Harry Richardson is riffling through the rail of clothes that Wonderland has brought to the shoot for him to wear. He’s pulling out coats and jumpers and throwing them on, admiring them momentarily before moving onto the next plush garm that takes his fancy. It’s only when he tells me that this his first fashion shoot that it all makes sense. That, and the fact that he loves to dress up and play a character, evidenced by his role in historical dramas Doctor Thorne and the upcoming season of Poldark, where he’ll give Aidan Turner a run for his money as the show’s resident dreamboat.
Flitting between Australia and the UK – and having recently finished drama school – Harry is just at the start of his on-screen career. So ahead of his inevitable rise (and before he becomes a point of obsession for guys and gals the planet over), we stole a moment to talk life on, and off, camera.
So we’ve just wrapped shooting. How does being in front of an SLR camera compare to being in-front of a TV camera?
There’s a lot of differences! I’m a lot more self-conscious in front of a stills camera, ‘cause you’re thinking about what you look like rather than focusing on a scene and trying to become a different person and be somewhere else. I think in film, you’re avoiding the fact that somebody’s there.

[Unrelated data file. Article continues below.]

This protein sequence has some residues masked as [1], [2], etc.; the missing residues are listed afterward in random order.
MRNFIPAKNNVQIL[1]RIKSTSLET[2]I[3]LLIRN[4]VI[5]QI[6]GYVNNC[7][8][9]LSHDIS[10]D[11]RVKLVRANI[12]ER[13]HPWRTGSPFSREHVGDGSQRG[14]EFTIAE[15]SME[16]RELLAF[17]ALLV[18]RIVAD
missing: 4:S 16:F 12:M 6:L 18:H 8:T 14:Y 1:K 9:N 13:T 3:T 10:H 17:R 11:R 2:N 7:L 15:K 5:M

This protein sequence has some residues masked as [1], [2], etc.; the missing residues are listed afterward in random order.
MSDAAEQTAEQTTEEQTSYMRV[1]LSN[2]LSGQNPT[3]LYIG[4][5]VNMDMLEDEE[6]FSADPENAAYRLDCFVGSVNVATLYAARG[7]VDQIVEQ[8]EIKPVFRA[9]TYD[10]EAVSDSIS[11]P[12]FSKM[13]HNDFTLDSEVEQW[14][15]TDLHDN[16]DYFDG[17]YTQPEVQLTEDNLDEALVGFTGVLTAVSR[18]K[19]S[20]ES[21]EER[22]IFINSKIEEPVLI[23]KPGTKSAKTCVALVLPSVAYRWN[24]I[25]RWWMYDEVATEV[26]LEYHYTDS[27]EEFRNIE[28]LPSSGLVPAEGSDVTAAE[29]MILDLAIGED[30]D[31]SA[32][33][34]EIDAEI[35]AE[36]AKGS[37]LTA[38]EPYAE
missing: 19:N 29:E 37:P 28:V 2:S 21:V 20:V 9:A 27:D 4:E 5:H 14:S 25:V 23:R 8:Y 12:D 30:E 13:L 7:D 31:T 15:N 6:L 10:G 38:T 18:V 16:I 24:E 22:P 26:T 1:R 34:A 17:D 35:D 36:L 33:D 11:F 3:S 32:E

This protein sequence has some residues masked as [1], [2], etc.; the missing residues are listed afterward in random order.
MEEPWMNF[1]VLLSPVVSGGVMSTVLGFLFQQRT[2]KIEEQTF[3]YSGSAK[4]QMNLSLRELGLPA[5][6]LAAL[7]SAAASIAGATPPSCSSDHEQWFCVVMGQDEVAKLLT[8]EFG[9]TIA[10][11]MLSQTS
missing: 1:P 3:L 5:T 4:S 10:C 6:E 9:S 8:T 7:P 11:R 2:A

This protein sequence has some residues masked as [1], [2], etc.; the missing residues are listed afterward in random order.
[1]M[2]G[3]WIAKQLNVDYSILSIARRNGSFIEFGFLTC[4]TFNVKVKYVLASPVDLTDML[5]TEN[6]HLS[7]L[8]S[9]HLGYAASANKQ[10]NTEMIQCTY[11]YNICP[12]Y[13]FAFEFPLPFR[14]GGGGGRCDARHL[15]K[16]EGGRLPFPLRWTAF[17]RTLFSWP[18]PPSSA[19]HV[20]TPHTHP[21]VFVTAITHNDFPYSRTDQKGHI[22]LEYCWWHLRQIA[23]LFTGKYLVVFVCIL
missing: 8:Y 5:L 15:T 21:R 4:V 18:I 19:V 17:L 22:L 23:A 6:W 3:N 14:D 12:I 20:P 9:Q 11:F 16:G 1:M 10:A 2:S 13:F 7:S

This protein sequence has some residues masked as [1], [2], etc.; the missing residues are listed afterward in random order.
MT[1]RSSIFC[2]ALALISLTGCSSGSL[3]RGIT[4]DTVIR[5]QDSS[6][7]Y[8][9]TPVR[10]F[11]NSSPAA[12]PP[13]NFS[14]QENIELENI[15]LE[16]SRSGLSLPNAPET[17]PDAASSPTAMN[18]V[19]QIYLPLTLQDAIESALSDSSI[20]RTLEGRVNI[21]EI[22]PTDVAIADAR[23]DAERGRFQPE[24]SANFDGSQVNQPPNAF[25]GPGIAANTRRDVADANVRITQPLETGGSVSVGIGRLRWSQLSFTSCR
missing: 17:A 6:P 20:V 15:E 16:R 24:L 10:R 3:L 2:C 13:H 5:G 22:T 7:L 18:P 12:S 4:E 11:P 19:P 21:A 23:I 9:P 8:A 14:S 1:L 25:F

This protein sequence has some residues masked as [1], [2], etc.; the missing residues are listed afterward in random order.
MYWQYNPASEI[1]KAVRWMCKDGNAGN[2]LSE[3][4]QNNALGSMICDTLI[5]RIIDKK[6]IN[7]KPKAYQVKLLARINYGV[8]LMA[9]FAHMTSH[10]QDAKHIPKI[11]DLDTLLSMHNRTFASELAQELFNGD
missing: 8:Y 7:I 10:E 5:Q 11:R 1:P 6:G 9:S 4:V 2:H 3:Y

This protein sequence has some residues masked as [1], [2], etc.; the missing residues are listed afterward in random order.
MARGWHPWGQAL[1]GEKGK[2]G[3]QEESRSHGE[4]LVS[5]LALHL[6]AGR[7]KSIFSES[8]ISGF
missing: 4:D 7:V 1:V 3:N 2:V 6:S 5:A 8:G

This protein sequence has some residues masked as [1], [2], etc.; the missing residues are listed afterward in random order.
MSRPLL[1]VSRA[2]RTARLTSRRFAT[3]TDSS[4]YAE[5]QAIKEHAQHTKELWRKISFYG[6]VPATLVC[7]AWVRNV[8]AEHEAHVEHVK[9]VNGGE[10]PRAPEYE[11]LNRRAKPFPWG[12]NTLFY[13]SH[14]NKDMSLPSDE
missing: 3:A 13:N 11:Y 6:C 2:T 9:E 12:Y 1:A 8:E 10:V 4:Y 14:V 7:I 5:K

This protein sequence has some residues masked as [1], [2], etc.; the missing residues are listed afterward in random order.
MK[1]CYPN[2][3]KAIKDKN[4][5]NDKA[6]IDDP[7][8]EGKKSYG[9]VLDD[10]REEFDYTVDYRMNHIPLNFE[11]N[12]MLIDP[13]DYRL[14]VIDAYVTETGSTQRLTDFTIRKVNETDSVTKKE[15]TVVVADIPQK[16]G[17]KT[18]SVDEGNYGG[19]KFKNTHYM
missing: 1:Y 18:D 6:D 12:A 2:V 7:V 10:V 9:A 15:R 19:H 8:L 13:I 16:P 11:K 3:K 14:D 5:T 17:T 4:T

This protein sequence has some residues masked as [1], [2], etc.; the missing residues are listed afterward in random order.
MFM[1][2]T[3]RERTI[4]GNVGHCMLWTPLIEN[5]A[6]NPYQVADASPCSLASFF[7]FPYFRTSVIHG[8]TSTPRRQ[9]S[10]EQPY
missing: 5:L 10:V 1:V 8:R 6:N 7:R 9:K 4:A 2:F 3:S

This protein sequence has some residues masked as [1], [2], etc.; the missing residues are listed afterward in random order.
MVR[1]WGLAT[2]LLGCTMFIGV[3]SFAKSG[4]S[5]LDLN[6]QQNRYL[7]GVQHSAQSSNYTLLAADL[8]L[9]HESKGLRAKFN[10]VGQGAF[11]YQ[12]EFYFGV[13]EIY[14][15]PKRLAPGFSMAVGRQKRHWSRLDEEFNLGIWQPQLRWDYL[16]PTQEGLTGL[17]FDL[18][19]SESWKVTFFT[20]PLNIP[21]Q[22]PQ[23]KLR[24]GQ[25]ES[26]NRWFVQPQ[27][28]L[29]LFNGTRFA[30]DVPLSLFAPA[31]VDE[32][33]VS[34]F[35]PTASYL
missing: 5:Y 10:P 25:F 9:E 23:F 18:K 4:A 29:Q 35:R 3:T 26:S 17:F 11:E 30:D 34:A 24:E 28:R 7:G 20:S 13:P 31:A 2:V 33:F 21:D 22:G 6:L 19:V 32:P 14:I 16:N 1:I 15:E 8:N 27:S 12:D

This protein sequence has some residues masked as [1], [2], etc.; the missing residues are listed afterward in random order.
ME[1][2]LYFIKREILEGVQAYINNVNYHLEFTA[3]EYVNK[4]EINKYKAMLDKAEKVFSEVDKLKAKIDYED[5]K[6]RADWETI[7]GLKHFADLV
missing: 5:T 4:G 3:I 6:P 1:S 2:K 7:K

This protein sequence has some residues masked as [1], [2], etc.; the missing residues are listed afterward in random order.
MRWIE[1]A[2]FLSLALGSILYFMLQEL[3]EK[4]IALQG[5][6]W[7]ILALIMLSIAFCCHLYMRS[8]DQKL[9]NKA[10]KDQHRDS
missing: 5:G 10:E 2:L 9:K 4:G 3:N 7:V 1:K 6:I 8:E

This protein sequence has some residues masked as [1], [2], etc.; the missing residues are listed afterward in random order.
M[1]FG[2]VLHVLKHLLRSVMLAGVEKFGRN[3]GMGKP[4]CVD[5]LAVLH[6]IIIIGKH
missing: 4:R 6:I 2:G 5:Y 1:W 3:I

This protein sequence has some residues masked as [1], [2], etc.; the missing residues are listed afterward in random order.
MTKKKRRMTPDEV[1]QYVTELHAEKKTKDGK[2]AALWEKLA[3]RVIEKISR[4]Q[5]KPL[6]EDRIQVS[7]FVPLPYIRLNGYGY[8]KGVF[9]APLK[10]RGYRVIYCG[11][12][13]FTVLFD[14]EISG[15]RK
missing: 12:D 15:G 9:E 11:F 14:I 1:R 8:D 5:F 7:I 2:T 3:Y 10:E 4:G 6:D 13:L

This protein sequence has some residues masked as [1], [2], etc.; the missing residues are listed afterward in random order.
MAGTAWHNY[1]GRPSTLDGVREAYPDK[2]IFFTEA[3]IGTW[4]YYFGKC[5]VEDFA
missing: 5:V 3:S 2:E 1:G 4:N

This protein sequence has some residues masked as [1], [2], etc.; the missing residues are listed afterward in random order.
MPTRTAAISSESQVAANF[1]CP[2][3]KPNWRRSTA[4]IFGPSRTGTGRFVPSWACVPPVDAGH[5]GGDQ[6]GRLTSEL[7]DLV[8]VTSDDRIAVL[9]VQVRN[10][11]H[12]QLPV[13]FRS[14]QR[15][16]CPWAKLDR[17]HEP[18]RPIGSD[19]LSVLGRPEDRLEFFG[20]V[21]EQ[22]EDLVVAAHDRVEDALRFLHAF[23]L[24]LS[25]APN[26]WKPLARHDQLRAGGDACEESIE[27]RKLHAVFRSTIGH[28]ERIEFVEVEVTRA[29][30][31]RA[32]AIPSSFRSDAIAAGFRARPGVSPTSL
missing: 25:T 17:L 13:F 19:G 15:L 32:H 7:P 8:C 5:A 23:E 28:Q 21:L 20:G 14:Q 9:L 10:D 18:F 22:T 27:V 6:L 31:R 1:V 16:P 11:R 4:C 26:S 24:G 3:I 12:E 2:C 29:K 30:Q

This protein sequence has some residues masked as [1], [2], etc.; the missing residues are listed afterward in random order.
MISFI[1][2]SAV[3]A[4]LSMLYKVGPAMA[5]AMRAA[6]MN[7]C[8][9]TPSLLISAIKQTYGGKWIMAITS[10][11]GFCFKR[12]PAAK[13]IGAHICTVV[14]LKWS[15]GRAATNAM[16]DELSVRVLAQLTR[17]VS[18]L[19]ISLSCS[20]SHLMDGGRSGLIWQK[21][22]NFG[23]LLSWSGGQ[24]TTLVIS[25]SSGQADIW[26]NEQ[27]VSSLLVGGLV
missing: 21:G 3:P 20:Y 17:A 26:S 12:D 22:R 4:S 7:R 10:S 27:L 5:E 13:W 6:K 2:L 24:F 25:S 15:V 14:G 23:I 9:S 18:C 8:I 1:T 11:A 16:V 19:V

And what is it like being on an actual TV set?
Ridiculous! It’s like a whole bunch of kids with jobs, and everyone’s running around playing dress-up and having fun. But it can get super stressful, most of the time it’s like being in the military though! It’s so well run.
Do you remember what it was like the first time you ever walked onto a set?
Completely terrifying! I definitely had like one line in some drama and I was sweating buckets thinking that it was really important that I nailed it. I think they cut me out.
Have you always aspired to be an actor?
Yeah, I think so. It was always the thing I had most fun with growing up. It’s a great way to push and express yourself, and being on stage was so much fun.
What you were like as a child? Earlier on you were saying you were quite dramatic, how did that manifest?
Completely mental! I just had way too much energy, probably a big attention seeker!
How have you found the transition from drama school to being involved in big scale productions, and a TV show?
I mean, nothing really prepares you for it, except for the people that are involved seem to know what they’re doing, so you get there and try to consume as much advice from everybody. It’s super, super different.
And what’s the best piece of advice you’ve been given so far?
Maybe, ‘stay boring’ (laughs).
No, best piece of advice is just to breathe, I suppose. You’ve just got to bring it down. My issue is anxiety, and my people are just like ‘take it easy and have some fun’.